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Making Washington Work for America’s Small Businesses

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Washington, March 22, 2017 | comments

Small Business Owners Sound Off on Obamacare, Regulations, Taxes

WASHINGTON – Today small business owners told the House Small Business Committee that Obamacare’s mandates, as well as overregulation and the current tax code, are having a devastating effect on their businesses, employees and customers.

“These issues are important because too often, small businesses get the short end of the stick which is counterproductive to the economic health of our nation,” explained House Small Business Committee Chairman Chabot (R-Ohio). “This hearing is a little bit different than others we do. Instead of focusing on one topic, we simply asked the witnesses to give us advice on the policies and initiatives that we can do to help them the most. By getting input now, we can focus our efforts throughout the 115th Congress to serve our constituency as responsibly and effectively as possible.”

Take for instance, the implementation of the Affordable Care Act, or Obamacare,” said Chairman Chabot. “Small business witness after small business witness has come before us (and constituent after constituent back home) and stated how unworkable the whole thing is.”

“We hear stories of astronomical premium increases, severely limited choices, and little to no assistance for small businesses trying to help insure themselves and their employees. Yet, there are folks out there who think that Obamacare is working just fine. Well, it’s not, and small businesses are the ones left holding the bag,” added Chabot.

“Uncertainty and Lack of Clarity”

“I ask Congress to fix the broken ACA system,” said Skip Paal, the owner of Rutland Beard Floral Group, a small floral business based in Baltimore, Maryland. “It is detrimental to me and countless other main street businesses. If something is not done quickly, I fear that when I receive next year’s health insurance quote it will simply be unaffordable to the point where we would no longer be able to offer that benefit to our employees.”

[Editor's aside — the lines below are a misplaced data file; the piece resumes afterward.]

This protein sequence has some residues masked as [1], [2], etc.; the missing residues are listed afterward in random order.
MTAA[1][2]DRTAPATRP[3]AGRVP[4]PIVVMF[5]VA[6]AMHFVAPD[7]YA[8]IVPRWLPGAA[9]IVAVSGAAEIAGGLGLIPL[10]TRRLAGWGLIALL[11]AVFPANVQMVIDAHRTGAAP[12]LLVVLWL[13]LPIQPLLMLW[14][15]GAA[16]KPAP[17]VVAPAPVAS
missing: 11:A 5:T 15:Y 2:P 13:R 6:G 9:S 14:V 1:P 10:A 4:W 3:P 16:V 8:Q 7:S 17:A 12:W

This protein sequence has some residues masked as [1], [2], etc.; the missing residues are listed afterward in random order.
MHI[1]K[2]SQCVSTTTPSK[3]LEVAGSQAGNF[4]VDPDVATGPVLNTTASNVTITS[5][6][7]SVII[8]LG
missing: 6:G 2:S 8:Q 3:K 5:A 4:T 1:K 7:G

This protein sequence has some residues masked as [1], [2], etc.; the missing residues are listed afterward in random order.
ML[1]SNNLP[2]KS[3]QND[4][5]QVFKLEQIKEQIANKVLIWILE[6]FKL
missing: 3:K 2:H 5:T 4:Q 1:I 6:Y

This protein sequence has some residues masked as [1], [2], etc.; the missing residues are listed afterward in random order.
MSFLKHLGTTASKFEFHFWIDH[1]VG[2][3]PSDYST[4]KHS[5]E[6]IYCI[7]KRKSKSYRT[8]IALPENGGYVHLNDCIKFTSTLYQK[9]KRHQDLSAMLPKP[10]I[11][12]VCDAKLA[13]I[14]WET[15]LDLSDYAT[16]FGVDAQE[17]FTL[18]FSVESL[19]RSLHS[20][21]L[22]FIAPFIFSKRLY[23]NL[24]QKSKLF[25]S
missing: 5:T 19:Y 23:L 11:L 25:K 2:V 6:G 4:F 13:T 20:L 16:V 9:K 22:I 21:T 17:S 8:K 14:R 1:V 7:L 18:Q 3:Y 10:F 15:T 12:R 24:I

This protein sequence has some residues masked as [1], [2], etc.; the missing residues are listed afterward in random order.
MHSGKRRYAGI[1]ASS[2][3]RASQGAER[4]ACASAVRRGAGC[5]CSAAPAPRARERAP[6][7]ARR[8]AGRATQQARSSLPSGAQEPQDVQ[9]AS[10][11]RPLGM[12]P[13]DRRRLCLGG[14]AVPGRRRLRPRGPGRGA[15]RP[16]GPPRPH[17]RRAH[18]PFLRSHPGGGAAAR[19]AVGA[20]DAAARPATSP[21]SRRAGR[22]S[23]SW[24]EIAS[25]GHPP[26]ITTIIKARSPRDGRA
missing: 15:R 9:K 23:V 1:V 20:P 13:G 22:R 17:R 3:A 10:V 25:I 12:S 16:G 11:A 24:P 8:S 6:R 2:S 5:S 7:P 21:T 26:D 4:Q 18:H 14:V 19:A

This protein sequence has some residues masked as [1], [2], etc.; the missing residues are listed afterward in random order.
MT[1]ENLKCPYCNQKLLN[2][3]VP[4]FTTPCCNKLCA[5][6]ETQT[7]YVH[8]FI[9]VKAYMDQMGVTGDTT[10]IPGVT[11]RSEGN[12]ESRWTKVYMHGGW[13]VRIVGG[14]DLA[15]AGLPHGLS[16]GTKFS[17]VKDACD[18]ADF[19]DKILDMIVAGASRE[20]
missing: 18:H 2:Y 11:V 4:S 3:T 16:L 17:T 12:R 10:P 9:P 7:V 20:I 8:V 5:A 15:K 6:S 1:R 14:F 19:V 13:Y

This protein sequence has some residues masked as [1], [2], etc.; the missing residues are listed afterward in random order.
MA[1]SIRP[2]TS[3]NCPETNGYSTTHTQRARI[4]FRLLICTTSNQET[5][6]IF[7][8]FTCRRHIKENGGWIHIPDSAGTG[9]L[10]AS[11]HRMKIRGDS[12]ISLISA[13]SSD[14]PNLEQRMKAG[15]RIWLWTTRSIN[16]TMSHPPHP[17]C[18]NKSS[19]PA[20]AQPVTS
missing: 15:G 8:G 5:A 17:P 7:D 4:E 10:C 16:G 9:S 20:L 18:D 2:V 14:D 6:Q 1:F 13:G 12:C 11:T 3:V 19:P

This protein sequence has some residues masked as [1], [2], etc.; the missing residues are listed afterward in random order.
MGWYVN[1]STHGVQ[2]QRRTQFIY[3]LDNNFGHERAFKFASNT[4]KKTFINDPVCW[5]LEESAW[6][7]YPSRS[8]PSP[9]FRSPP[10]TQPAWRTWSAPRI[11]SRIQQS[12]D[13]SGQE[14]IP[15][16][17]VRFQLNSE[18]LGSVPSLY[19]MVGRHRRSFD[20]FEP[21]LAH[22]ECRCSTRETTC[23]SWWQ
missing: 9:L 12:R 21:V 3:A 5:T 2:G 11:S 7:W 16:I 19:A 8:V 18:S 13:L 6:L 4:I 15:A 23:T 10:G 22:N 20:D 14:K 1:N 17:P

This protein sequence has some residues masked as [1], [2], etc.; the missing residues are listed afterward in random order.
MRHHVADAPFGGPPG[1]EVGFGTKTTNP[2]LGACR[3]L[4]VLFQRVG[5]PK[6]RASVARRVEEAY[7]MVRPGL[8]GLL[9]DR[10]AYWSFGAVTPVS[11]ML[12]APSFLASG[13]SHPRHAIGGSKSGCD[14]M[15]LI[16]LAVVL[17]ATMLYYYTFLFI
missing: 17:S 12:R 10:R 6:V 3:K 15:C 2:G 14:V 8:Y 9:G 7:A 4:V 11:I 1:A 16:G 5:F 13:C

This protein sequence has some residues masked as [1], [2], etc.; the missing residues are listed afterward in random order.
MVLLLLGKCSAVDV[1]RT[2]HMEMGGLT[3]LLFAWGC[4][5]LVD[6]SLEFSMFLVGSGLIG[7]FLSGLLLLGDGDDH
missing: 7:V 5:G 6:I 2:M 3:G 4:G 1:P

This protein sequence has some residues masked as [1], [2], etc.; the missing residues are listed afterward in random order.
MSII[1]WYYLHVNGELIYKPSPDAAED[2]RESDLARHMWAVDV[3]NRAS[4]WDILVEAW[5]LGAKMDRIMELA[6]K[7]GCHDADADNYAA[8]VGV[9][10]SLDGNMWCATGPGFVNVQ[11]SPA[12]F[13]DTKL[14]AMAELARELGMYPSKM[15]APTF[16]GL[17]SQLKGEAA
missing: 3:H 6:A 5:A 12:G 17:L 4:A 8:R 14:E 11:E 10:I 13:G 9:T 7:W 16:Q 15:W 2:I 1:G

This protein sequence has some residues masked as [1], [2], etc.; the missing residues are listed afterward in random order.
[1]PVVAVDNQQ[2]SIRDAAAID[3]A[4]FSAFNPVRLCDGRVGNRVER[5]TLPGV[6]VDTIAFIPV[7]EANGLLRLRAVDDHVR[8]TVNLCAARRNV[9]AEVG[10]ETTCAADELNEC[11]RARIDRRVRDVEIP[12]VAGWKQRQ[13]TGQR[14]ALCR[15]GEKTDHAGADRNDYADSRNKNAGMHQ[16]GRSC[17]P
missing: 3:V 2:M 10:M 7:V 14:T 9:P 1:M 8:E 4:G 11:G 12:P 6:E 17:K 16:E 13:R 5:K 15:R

“I applaud the recognition by Congress and the Administration that the Tax Code, which seems to be so large that not even my accountant can fully understand it, needs to be drastically simplified,” observed Paal, who testified on behalf of the Society of American Florists.“Tax relief to small business is incredibly important. The complexity of the Tax Code and its associated case law is not something that I can even begin to understand. Payroll taxes are simple, straightforward to calculate, and easy to plan for – we need something just as uncomplicated for corporate and pass-through taxes.”

“One of the greatest concerns that I and other members of my industry have is the sense of uncertainty and lack of clarity in legislation and regulations” said Paal. “It is impossible for small businesses to make decisions and plan when legislation and rules are constantly changing. I have discussed the challenges I face with several of my peers in different segments of the floral industry. Every single person told me their greatest concern was either uncertainty or lack of clarity.”

Red Tape Holding Back Women Entrepreneurs

“Federal regulations cost businesses just under $10,000 per employee annually, with the annual total cost burden on the typical U.S. business coming in at a $233,182,” said Anne Chambers, an entrepreneur from Cincinnati, Ohio who is the Co-Founder and CEO of Red212. “This problem is exacerbated by the government’s inability to provide long-term policies on which businesses can rely.”

In her testimony, Chambers praised H.J. Res 37, which nullifies the Occupational Safety and Health Administration (OSHA) contractor blacklisting rule. She also expressed her strong support for The Regulatory Accountability Act (H.R. 5), which would strengthen the Small Business Administration (SBA) Office of Advocacy and allow for the issuance of smarter, less burdensome regulations that consider the direct economic effects on small businesses.

View from the Chamber’s Small Business Members

“The Chamber has heard loudly from its small business members about the problems with the torrent of federal regulations emanating from Washington, DC,” testified Maxine Turner, the Founder of Cuisine Unlimited, a small catering business based in Salt Lake City, Utah.

“Research conducted by the U.S. Chamber of Commerce Foundation probes into the costs of red tape on small business and spells out how the $1.9 trillion annual cost of federal mandates is a drag on the American economy. The Foundation study includes a survey of leaders from local chambers of commerce who are alarmed by the slump in new business startups and insist that federal regulations are largely to blame,” stated Turner, who testified on behalf of the U.S. Chamber of Commerce.

“New opportunities for entrepreneurs, beginning with tax reform, regulatory reform, and other priorities, would result in an economic vigor that would benefit every family across this country. A health care program that meets the needs of our citizens with reasonable costs would spark new optimism,” she concluded.

You can view full video of today’s hearing HERE and read full written testimony HERE.


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